Philadelphia Real Estate Helpful News and Views

Divorce Refinance Option

As a Real Estate Agent we need to know there are options for our clients .

They depend on our knowledge 

Under this Fannie Mae option the spouse or co-borrower retaining the property can refinance the property up to 95% LTV in stead of 80% LTV.  Again this is a huge advantage when a property has declined in value or has not gained enough equity for a normal Fannie Mae Cash Out Refinance.

In order to qualify for this Fannie Mae option the spouse or co-borrower retaining the property MUST meet the following:

Read on as this is very valuable information supplied here :

 

There are major property issues when a marriage ends in divorce.  The same is true when two people who are not married purchase a property together and then decide to go their separate ways.  One of the issues that pops up all the time is how to handle the distribution of the equity in the property.  In the case of a divorce most of the time the courts decide on how that will be handled.  When neither spouse wants to keep the house the course of action is simple, they sell the house and split the equity.  But it is not so simple when one wants to keep the house and has to give the other spouse their share of the equity in the property.

The same holds true for two unmarried people, when their relationship comes to an end.  They are faced with the same two options, but in their case it is a little more complicated because there is no court order to dictate how the property will be divided.  Matters become further complicated when there is not enough equity in the property to do a normal Cash-Out Refinance.  Fannie Mae requires 80% Loan-To-Value (LTV), and FHA require 85% Loan-To-Value (LTV) to be retained in the property after the refinance in order to do a Cash Out Refinance.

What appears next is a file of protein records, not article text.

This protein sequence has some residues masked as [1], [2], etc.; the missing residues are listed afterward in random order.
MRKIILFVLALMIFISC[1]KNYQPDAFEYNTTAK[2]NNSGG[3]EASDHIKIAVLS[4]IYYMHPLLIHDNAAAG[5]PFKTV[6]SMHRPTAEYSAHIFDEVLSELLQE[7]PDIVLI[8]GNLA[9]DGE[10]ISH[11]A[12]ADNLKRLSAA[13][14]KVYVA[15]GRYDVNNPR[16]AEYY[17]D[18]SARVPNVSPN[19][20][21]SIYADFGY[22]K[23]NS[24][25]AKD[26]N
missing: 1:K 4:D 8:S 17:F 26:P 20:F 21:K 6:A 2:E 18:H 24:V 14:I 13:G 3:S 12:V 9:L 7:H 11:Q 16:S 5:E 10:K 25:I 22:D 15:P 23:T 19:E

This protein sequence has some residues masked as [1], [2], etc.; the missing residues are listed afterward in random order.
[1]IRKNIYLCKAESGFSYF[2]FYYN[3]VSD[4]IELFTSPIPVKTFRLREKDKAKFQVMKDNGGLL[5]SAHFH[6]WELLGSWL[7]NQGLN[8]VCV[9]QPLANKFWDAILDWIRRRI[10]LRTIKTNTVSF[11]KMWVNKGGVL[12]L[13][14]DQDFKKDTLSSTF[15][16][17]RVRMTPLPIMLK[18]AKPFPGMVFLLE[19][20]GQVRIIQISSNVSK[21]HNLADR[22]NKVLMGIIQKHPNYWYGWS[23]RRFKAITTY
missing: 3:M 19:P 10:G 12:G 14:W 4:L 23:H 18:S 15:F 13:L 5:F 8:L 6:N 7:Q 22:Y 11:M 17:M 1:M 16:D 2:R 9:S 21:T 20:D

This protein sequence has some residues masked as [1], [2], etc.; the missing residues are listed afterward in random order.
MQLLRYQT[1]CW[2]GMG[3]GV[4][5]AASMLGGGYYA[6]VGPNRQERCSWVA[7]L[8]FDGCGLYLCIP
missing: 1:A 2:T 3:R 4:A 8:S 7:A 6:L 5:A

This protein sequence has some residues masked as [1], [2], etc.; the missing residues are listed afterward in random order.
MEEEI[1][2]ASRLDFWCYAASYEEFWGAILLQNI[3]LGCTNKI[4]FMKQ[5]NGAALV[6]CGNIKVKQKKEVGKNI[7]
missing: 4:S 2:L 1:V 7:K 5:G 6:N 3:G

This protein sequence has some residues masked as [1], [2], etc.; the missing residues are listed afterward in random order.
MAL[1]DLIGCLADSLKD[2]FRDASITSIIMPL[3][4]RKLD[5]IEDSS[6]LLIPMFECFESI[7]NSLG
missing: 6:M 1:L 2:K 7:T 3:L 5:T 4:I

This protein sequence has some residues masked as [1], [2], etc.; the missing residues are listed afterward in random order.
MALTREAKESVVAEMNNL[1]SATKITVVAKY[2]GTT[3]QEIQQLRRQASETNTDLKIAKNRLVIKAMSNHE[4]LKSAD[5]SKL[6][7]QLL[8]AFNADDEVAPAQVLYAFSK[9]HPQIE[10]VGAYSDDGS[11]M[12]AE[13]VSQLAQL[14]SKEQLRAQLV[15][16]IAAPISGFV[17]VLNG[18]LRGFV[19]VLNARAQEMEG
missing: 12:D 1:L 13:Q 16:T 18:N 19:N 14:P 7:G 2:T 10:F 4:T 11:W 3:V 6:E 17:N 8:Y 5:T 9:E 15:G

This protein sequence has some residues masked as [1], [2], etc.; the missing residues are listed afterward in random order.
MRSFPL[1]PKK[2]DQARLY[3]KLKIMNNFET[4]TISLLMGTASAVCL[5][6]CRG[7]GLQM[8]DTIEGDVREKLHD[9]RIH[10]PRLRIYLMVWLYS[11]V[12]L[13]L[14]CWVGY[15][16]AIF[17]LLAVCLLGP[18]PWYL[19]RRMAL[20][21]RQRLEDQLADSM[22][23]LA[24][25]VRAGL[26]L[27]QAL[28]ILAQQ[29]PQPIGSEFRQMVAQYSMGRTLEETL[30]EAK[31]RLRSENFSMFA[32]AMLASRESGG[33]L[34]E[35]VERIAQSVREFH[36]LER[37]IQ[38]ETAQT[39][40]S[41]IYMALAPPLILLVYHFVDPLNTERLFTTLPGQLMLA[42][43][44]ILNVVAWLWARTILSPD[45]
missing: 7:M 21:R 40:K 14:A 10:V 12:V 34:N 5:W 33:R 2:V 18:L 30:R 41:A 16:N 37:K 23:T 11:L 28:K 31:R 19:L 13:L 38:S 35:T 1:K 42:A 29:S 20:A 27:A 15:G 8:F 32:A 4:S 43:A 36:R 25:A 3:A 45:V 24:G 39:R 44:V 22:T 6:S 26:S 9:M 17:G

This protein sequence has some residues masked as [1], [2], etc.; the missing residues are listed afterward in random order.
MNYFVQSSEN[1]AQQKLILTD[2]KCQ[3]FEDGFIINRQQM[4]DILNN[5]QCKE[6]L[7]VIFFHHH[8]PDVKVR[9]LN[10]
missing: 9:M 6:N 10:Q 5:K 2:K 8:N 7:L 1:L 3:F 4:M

The LTV Cash Out Refinance requirement often creates a dilemma for both spouses or co-borrowers when the property does not have enough equity to meet the Cash Out Refinance LTV requirements, and neither spouse or co-borrower has enough funds to buy out the other.  When this happens they are left with no choice but to sell the property.  However FHA and Fannie Mae have a refinance option for these situations, which is not well know.

FHA

No Cash Out Refinance - Refinancing To Buy Out Title-Holder Equity:  Under this option the spouse or co-borrower retaining the property can refinance the property up to 97.5% LTV in stead of 85% LTV.  This is a huge advantage, especially when a property has declined in value or has not gained enough equity for a normal FHA Cash Out Refinance.

When the purpose of the refinance to purchase the equity of the other spouse or co-borrower, FHA will require the remaining title-holder of the new refinance loan to buy out an other title holder's equity, if the equity to be paid is:

  • Considered property-related indebtedness, and eligible to be included in the new mortgage calculation.